In geotechnical practice, soils are generally assumed to have negligible tensile strength. However, in the context of unsaturated soils, this strength can be significant and important to consider. In contrast to the two-phase soil matrix considered in classical saturated soil mechanics, the presence of a third air phase in unsaturated soils brings about the manifestation of surface tension and matric suction. These phenomena provide unsaturated soils with a certain degree of tensile strength, which in turn affects the overall shear strength behaviour of the soil mass. This dissertation investigates the behaviour of three different unsaturated soils tested using the Brazilian Disc Test (BDT). The soils considered were two types of tailings from South African mines, i.e. gold and iron tailings, and one natural silty, clayey soil from Centurion, south of Pretoria. The tensile strength of 120 samples was determined using displacement controlled Brazilian Disc Tests with sample deformation recorded using Digital Image Correlation (DIC). Through the use of 30° curved loading strips, the BDT was found to consistently result in centrally located crack initiation by reducing compressive stress concentrations close to the points of load application. This modification of the loading conditions prevented the premature ‘crushing’ failures observed by previous authors. It was found that while the testing procedure was suitable for all soils considered, the increased ductility at high moisture contents resulted in a more complex material response upon loading. For these ductile samples, it was found that simply adopting the maximum achieved load as being indicative of the mobilisation of tensile strength is inadequate and can result in a gross overestimation of the tensile strength of these soils. The tensile strengths measured for each soil type, across a range of moisture contents, were subsequently compared to the Soil Water Retention Curves (SWRC) of each material. This comparison allowed for correlations between matric suction and tensile strength to be determined. For both gold and iron tailings, an increase in tensile strength was observed with an increase in suction. The contribution of matric suction to tensile strength was however found to diminish in the pendular regime. In contrast, the tensile strength of the Centurion soil increased with a reduction in saturation, achieved a peak value and decreased in the pendular regime. This trend was attributed to the dependency of both surface tension and matric suction on the contact area between particles, which in turn is affected by particle shape.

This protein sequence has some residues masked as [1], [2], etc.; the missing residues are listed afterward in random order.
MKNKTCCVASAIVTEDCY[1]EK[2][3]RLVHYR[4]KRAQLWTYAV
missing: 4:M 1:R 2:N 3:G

Dissertation (MEng)--University of Pretoria, 2017.